In what has been a year of frequent cyber-attacks, AntiSec, the group resulting from the combination of Anonymous and LulzSec, has released 10 GB worth of data belonging to law enforcement agencies across the United States.
This attack allegedly came as a response to the arrest of Jake Davis, the alleged former head of LulzSec, the group responsible for attacking the technology infrastructure of many prominent organizations such as Sony and the United States Senate. This 10-gigabyte dump contains all kinds of confidential information belonging to law enforcement personnel from 50 police departments all across the United States, including passwords, email addresses, home addresses, credit card credentials and even social security numbers. This sensitive information is now in the wild for everyone to see, including criminals who could use it to cause great damage to the officers who have been exploited.
In a statement issued on the code sharing site PasteBin, Anonymous places the blame squarely on the arrests made in the last few weeks, as well as the statements law enforcement agencies had previously made denying they had ever been attacked:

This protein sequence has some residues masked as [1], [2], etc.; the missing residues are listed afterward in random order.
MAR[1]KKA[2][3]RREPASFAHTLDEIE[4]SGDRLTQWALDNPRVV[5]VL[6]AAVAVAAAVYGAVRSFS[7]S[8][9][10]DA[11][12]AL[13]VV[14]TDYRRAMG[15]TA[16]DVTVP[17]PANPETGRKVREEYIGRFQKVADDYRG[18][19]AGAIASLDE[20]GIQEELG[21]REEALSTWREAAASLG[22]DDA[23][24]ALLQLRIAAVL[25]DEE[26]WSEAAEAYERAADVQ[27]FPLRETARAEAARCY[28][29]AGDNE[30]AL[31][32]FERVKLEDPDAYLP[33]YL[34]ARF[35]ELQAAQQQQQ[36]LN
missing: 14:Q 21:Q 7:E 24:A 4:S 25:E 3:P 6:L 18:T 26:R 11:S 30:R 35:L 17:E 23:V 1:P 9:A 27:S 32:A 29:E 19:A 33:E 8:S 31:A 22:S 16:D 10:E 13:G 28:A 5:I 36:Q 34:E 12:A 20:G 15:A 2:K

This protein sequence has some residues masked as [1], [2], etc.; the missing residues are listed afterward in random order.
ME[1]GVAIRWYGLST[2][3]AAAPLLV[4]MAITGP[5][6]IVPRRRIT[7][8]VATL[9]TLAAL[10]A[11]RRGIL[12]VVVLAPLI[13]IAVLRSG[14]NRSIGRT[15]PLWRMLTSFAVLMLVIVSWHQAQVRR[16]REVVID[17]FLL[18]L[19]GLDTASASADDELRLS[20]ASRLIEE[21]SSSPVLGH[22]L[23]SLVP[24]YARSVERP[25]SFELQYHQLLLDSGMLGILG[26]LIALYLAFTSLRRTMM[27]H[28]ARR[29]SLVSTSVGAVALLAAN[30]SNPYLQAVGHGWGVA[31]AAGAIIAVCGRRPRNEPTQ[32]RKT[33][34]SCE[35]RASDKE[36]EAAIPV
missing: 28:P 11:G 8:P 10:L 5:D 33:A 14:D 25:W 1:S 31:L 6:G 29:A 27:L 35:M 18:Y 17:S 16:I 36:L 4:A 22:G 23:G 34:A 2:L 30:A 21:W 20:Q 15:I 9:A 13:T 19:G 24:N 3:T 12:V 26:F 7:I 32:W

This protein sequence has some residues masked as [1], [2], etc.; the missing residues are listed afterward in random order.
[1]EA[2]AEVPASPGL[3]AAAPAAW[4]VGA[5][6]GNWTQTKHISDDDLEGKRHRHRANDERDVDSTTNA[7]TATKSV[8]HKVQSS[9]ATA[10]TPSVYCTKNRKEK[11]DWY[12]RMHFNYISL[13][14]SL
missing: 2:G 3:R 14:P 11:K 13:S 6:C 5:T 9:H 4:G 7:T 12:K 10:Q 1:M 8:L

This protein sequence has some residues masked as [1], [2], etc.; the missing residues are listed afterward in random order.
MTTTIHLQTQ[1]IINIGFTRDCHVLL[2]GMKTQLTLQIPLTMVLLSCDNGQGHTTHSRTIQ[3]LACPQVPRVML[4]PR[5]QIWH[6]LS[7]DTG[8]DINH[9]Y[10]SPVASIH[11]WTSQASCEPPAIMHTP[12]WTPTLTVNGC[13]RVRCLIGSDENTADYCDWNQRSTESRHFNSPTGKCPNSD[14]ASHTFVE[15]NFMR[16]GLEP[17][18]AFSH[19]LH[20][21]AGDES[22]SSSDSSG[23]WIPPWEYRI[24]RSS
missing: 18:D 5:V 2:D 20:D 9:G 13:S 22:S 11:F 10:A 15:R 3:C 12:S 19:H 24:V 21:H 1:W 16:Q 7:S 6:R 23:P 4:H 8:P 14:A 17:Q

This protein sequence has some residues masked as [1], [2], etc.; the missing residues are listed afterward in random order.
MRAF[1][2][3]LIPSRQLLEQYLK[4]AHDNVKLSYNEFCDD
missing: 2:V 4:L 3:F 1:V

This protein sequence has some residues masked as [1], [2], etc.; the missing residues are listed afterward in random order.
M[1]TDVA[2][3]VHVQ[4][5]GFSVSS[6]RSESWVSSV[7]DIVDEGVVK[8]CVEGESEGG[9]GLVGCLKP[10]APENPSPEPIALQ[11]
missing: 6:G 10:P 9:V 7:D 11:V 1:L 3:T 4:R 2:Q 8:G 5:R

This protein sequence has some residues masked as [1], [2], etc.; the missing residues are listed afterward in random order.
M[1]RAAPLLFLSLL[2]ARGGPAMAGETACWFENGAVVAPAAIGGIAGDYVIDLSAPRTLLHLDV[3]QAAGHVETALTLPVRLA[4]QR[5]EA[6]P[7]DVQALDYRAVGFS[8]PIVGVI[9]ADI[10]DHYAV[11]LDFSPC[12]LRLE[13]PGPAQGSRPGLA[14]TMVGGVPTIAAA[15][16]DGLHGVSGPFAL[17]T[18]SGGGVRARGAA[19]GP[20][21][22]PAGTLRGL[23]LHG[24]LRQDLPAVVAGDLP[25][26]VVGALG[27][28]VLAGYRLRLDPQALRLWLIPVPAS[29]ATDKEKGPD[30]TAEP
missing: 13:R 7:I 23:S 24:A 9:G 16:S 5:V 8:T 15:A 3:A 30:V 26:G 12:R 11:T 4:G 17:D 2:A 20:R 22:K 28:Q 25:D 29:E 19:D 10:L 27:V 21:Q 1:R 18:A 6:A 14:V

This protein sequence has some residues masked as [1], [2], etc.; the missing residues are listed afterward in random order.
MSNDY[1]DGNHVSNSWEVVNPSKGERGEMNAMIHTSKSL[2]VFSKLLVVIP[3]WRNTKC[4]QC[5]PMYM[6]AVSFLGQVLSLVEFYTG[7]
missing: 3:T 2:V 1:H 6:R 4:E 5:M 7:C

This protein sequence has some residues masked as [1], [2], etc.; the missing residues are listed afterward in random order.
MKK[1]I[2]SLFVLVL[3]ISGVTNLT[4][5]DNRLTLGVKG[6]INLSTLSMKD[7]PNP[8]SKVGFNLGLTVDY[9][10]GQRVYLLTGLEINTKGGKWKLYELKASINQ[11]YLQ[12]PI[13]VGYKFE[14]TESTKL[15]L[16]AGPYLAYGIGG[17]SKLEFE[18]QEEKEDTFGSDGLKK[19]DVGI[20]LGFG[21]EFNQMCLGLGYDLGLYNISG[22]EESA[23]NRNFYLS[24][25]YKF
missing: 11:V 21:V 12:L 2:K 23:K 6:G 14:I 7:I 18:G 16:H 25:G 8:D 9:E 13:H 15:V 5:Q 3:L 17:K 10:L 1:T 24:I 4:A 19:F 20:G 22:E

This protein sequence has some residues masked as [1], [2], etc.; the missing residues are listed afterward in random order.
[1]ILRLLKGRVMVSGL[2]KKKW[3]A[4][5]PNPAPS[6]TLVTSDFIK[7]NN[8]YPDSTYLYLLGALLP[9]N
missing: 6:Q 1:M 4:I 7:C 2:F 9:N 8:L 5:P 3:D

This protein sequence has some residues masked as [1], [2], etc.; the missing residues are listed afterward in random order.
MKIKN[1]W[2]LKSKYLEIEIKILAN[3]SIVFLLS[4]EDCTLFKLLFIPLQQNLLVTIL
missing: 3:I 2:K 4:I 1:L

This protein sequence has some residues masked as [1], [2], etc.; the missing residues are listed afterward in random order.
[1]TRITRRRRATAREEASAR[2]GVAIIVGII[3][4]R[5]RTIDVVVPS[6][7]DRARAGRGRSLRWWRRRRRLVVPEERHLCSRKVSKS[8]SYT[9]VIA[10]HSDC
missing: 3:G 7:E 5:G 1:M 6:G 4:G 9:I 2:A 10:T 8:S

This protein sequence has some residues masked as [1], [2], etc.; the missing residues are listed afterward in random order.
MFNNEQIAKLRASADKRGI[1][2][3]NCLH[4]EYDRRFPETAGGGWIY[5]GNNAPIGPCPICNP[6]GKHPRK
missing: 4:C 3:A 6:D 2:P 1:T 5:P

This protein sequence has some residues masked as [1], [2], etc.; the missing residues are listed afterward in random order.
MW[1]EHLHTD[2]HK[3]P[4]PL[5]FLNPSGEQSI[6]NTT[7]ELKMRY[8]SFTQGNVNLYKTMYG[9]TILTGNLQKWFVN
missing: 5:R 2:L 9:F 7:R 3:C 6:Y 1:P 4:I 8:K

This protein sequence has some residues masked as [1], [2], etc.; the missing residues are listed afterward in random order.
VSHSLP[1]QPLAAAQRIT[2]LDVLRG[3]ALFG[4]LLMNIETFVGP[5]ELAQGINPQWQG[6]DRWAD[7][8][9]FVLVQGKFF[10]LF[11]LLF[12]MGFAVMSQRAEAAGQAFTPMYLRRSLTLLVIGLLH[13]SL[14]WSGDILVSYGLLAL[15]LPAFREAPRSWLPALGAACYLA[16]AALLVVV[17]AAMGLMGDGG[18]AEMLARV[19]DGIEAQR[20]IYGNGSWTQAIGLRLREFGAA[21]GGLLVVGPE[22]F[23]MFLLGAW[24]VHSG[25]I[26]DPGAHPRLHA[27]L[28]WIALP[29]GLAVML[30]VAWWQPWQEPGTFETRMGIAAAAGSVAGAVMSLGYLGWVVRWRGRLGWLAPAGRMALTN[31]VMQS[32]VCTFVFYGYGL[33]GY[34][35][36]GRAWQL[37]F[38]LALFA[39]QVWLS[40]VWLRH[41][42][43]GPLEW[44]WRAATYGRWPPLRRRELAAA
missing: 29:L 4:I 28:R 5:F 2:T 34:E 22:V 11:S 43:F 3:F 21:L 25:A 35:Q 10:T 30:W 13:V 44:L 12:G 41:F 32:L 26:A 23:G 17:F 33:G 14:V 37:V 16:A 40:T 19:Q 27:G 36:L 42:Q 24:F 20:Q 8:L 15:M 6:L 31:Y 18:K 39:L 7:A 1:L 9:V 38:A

We lol’d as we watched the news reports come in, quoting various Sheriffs who denied that they were ever hacked, that any personal information was stolen ,that they did not store snitch info on their servers. Many lulz have been had as we taunted the sheriffs by responding to their denials by tweeting teasers exposing their SSNs, passwords, addresses, and private emails.
The same statement also includes details of the attack, which, for security reasons, we won’t link to here.
The cyber world has suffered from a disturbing numbers of unauthorized attacks, many of them causing dangerously sensitive information to be leaked in the wild. Just last month, the same group has defiantly managed to obtain confidential data belonging to the FBI through one of its contractors, just before leaking it onto the web, and earlier this year LulzSec was responsible for PlayStation Network’s nearly uninterrupted 1-month downtime, setting Sony back over $100 million.
AntiSec, which stands for "Anti-Security", is a new movement formed by members of both Anonymous and the recently-dissolved Lulz Security. The new group combines Anonymous’ political activism with Lulz Security’s hacking skills, creating an almost infallible organization capable of hacking any organization it deems harmful. According to AntiSec, attacks are conducted to enforce transparency and accountability among governments and large corporations, yet those targeted have a very different opinion of the group’s intentions.